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Old 10-17-2013, 09:00 AM
Aniyan Rajan
 
Default Upgrading 32-bit to 64-bit

Hello,

I have a Debian/Squeeze 32-bit stable release (6.0.3), which is natively
installed in my laptop. The processor is a 64-bit processor (Intel(R)
Core(TM)2 Duo CPU T7250 @ 2.00GHz). Now, I would like to upgrade the OS
to Wheezy 64-bit. I found this article:


https://wiki.debian.org/Migrate32To64Bit

The question is:
Do I have to upgrade from Debian/Squeeze 32-bit to Debian/Wheezy 32-bit
(as a pre-requisite), before using the above article ?


Thanks.


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Old 10-17-2013, 09:16 AM
Pontus Wiberg
 
Default Upgrading 32-bit to 64-bit

Wouldn't it be easier, faster and safer to back up your data and reinstall with Wheezy 64-bit? Migrating from 32 to 64 on a live system sounds pretty hazardous to me.. unless I'm missing something.*
I haven't used a native backup manager for Debian but maybe something like;*http://packages.debian.org/squeeze/backup-manager*could make the process easier.*

Either way I recommend a complete backup before trying something like a 32-64 migration, could save you a lot of headaches
Best Regards,

Pontus Wiberg
IT Operations Lead


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On 17 October 2013 11:00, Aniyan Rajan <aniyan.rajan6@gmail.com> wrote:

Hello,



I have a Debian/Squeeze 32-bit stable release (6.0.3), which is natively

installed in my laptop. The processor is a 64-bit processor (Intel(R)

Core(TM)2 Duo CPU T7250 @ 2.00GHz). Now, I would like to upgrade the OS

to Wheezy 64-bit. I found this article:



https://wiki.debian.org/Migrate32To64Bit



The question is:

Do I have to upgrade from Debian/Squeeze 32-bit to Debian/Wheezy 32-bit

(as a pre-requisite), before using the above article ?



Thanks.





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Old 10-17-2013, 12:52 PM
Paulo Diovani
 
Default Upgrading 32-bit to 64-bit

You would have to reinstall all of yout binary applications and libs, and the kernel.
It's easier and faster just reinstall the entire system.
Just backup yout $HOME (don't forget the .hidden¬*directories).
You may also restore (reinstall) every package by saving a package list file (look at¬*http://serverfault.com/questions/56848/install-the-same-debian-packages-on-another-system, not tested by me).


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Old 10-17-2013, 08:38 PM
Bob Proulx
 
Default Upgrading 32-bit to 64-bit

Aniyan Rajan wrote:
> I have a Debian/Squeeze 32-bit stable release (6.0.3), which is
> natively installed in my laptop. The processor is a 64-bit processor
> (Intel(R) Core(TM)2 Duo CPU T7250 @ 2.00GHz). Now, I would like to
> upgrade the OS to Wheezy 64-bit.

Why? What benefit do you expect from it being a 64-bit system?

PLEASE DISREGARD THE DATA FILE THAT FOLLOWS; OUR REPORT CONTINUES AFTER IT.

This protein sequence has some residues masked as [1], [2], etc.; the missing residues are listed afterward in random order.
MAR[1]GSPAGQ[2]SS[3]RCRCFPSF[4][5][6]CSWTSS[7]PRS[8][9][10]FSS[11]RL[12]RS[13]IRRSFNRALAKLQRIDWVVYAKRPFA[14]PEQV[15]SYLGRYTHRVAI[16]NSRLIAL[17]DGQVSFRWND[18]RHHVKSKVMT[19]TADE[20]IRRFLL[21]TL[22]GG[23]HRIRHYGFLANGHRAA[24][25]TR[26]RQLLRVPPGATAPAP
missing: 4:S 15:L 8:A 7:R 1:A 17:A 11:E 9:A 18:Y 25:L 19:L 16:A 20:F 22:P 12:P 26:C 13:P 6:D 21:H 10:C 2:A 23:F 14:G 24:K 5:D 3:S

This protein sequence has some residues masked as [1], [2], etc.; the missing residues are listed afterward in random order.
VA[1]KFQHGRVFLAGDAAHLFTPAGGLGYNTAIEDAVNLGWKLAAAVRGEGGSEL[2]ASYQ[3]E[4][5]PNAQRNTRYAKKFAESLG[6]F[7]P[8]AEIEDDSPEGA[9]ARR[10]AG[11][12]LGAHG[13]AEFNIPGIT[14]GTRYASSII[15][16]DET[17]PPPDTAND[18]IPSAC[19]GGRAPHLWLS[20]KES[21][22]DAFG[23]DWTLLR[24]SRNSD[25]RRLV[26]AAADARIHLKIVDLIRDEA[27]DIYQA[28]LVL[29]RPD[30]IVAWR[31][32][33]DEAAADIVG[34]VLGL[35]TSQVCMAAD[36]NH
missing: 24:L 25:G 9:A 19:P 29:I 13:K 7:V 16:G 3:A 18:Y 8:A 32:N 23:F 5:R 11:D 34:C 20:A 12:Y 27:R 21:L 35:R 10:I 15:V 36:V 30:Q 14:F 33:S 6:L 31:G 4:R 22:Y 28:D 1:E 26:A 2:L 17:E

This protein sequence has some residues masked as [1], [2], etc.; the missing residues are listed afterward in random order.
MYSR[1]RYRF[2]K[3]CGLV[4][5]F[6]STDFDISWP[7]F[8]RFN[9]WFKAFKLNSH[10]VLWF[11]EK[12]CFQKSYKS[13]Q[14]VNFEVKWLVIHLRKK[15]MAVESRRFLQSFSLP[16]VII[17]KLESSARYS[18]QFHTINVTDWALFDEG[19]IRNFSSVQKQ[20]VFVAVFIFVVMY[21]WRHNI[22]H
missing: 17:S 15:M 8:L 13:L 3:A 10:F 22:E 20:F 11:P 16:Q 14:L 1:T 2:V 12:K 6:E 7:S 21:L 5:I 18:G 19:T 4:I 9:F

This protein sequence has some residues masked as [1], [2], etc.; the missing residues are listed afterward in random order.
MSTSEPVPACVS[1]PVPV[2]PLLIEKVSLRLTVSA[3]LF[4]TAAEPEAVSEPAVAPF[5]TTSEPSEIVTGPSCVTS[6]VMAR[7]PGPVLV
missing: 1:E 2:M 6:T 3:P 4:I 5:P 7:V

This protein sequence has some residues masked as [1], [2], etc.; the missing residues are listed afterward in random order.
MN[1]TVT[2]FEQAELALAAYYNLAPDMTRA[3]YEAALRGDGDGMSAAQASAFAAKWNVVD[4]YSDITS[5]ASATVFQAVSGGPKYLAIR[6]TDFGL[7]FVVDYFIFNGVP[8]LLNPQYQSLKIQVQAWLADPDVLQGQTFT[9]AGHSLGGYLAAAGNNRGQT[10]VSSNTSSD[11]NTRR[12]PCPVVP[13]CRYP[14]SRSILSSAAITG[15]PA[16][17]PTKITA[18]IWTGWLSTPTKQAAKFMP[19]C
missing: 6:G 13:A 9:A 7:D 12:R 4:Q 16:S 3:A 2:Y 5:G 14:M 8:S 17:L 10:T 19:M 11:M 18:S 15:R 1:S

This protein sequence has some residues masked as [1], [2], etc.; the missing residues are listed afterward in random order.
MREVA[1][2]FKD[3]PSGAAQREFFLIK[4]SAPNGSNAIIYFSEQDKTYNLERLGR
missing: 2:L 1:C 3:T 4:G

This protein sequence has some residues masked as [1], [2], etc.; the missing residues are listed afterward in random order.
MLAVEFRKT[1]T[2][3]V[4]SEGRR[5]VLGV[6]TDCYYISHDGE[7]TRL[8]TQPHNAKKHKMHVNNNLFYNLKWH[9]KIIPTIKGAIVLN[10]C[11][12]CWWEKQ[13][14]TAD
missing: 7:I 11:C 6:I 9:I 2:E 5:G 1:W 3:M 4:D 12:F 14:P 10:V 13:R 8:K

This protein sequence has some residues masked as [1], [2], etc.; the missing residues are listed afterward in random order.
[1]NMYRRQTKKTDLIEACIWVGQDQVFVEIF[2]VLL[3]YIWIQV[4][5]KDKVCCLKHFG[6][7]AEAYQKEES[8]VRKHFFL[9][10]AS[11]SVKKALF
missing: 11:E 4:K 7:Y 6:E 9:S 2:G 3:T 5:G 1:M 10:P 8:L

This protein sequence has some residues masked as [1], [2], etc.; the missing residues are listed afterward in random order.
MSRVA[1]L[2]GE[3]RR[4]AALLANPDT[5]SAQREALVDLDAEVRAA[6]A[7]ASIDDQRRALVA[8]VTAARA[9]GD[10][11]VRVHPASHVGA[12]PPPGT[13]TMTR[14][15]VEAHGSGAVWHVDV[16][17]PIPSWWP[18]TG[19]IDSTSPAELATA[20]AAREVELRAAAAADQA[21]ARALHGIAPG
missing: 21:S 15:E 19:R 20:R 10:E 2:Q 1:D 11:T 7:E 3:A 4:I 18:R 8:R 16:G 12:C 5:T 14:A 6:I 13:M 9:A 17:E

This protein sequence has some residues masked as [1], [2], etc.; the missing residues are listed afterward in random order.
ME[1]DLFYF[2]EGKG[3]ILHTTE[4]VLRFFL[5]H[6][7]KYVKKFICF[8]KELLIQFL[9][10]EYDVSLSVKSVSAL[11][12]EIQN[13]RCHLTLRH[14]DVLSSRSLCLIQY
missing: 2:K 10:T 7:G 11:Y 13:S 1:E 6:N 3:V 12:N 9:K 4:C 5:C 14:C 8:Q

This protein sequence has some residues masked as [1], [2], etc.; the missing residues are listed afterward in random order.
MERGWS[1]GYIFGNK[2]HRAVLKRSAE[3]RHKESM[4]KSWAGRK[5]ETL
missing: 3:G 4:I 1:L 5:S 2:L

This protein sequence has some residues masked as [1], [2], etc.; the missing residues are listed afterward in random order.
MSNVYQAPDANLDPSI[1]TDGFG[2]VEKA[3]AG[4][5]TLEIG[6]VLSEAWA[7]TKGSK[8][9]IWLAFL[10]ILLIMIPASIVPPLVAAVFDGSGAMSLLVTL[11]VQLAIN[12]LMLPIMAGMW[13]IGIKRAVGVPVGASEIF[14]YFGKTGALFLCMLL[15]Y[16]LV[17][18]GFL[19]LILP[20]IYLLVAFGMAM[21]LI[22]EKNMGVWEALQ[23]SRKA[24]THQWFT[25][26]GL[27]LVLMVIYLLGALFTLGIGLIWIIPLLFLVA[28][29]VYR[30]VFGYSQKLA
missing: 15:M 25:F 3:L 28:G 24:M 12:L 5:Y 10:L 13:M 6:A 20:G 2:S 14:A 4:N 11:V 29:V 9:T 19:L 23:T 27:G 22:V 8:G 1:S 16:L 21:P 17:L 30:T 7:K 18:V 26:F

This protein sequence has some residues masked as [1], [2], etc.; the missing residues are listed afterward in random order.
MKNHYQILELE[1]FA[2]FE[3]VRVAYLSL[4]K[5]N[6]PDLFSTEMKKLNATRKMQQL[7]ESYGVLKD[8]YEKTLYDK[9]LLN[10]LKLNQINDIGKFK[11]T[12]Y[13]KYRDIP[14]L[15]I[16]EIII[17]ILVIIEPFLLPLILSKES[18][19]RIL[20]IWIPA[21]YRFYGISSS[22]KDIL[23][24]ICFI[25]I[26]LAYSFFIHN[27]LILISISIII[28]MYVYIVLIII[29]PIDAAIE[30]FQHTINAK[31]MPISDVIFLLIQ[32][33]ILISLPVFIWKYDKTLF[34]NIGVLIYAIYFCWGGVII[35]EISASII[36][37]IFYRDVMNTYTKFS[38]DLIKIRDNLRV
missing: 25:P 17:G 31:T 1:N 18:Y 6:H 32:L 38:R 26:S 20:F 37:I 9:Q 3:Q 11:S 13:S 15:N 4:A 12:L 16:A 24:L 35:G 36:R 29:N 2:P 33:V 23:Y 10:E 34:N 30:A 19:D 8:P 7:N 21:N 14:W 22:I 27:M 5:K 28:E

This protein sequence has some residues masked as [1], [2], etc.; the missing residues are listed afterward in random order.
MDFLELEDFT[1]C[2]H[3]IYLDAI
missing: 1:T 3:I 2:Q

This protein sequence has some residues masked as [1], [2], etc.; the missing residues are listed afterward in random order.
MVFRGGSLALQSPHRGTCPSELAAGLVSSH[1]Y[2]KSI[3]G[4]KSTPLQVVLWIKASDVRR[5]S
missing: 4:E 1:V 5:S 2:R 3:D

Also the most important detail you left out. How much memory do you
have? Do you have more than 4 gig of memory?

> I found this article:
>
> https://wiki.debian.org/Migrate32To64Bit

The above is an experimental process. It is meant as a sharing of
information for hackers to learn. It requires detailed actions to be
taken in order to be successful. A problem along the way and you
would be left with an unusable system.

This is how development occurs. Someone says, it can't be done.
Someone else says, I did it this way. Time passes and various people
try doing it various ways. If it becomes mature then that eventually
is promoted to a normal easy thing to do. But in the beginning it is
very scary development for experts only.

Currently migrating systems from 32-bit to 64-bit is a technical
possibility. It is like walking on a tightrope between two balloons.
Is it possible. Yes. Has it been done. Yes. Would *I* walk a tight
rope between two hot air balloons? NO!!

Backup your data. Install a fresh 64-bit system. Copy your data back.

Bob
 
Old 10-18-2013, 02:13 AM
Aniyan Rajan
 
Default Upgrading 32-bit to 64-bit

On 18/10/2013 02:08 AM, Bob Proulx wrote:

Aniyan Rajan wrote:

I have a Debian/Squeeze 32-bit stable release (6.0.3), which is
natively installed in my laptop. The processor is a 64-bit processor
(Intel(R) Core(TM)2 Duo CPU T7250 @ 2.00GHz). Now, I would like to
upgrade the OS to Wheezy 64-bit.

Why? What benefit do you expect from it being a 64-bit system?

Also the most important detail you left out. How much memory do you
have? Do you have more than 4 gig of memory?
No, I have only 2 gig. I have installed 32-bit Etch in this laptop in
2007, without checking the possibility to install a 64-bit OS. Later on,
I found that 64-bit is possible. Now I have to upgrade from Squeeze to
Wheezy anyway. So I was thinking why can't I go for a Wheezy 64-bit.



I found this article:

https://wiki.debian.org/Migrate32To64Bit

The above is an experimental process. It is meant as a sharing of
information for hackers to learn. It requires detailed actions to be
taken in order to be successful. A problem along the way and you
would be left with an unusable system.

This is how development occurs. Someone says, it can't be done.